In Sandy’s wake: our satellite crisis

Along much of the East Coast, countless communities that fell in Sandy’s path are just beginning a long and painful process — of assessing the damage and starting to rebuild. Our hearts are with all of them. Yesterday we provided a wrap-up of some of the news reports that focused on fishing community impacts. Today, as President Obama and New Jersey Governor Chris Christie visit Atlantic City, the Jersey Coast anglers with whom we work are especially in our thoughts.

Beyond the immediate priority of responding to the ongoing disaster and doing everything possible to speed the process of recovery, it is appropriate in time to ponder the lessons we can learn from having endured an extreme weather event of this magnitude. One urgent lesson relates to our nation’s climate satellite capacity.

On October 26, before Sandy made landfall, the New York Times published a frightening article sounding the alarm on the looming climate satellite capacity gap. As existing polar satellites near the end of their lifespan, the launch date for their replacement has continually slipped. Responsible officials at the National Oceanic and Atmospheric Administration (NOAA) have been left scrambling to find ways to avoid two years or more during which the accuracy of critical weather forecasting could be jeopardized. Another round of urgent restructuring of NOAA’s satellite program was ordered last month, but we’re now at a point where no easy choices remain. As the Times reports, an independent review team recently warned that we’re facing a capacity gap with the potential to “threaten life and property”, perhaps as early as 2015.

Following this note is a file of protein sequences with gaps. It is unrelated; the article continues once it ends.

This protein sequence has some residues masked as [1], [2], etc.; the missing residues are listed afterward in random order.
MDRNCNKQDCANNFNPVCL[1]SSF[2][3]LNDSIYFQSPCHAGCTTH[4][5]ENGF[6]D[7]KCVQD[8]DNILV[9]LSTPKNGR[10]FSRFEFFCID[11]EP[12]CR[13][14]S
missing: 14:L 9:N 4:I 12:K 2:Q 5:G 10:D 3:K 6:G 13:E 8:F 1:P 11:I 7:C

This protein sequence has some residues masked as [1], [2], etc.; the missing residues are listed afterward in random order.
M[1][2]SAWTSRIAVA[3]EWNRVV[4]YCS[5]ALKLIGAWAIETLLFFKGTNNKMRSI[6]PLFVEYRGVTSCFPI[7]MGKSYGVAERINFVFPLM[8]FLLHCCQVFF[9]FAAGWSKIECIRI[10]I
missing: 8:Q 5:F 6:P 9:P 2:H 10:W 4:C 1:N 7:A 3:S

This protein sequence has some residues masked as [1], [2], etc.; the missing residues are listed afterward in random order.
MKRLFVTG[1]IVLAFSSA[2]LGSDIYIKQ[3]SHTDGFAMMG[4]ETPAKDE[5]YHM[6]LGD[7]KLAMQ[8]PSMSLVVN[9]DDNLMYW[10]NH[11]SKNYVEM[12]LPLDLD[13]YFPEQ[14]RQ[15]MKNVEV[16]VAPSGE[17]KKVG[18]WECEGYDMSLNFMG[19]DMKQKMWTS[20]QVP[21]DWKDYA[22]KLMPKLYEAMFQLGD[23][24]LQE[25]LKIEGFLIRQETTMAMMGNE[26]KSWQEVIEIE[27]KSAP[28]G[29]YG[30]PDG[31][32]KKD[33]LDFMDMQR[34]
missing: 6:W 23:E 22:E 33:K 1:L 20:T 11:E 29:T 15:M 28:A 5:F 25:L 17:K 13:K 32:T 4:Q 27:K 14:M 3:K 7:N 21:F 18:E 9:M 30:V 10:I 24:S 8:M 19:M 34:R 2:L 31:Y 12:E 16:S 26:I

How did we reach this point? Clearly there is enough blame to go around. Austere federal budgets are blamed by some for the delays. But, according to independent reviews, a long history of program dysfunction is also at fault. For fishermen directly impacted by Sandy, the prospect of less accurate forecasting when future hurricanes strike will be a difficult pill to swallow. But a second source of concern should be the potential for satellite program challenges at NOAA to consume the agency, and jeopardize the effectiveness of NOAA’s “wet side” performance.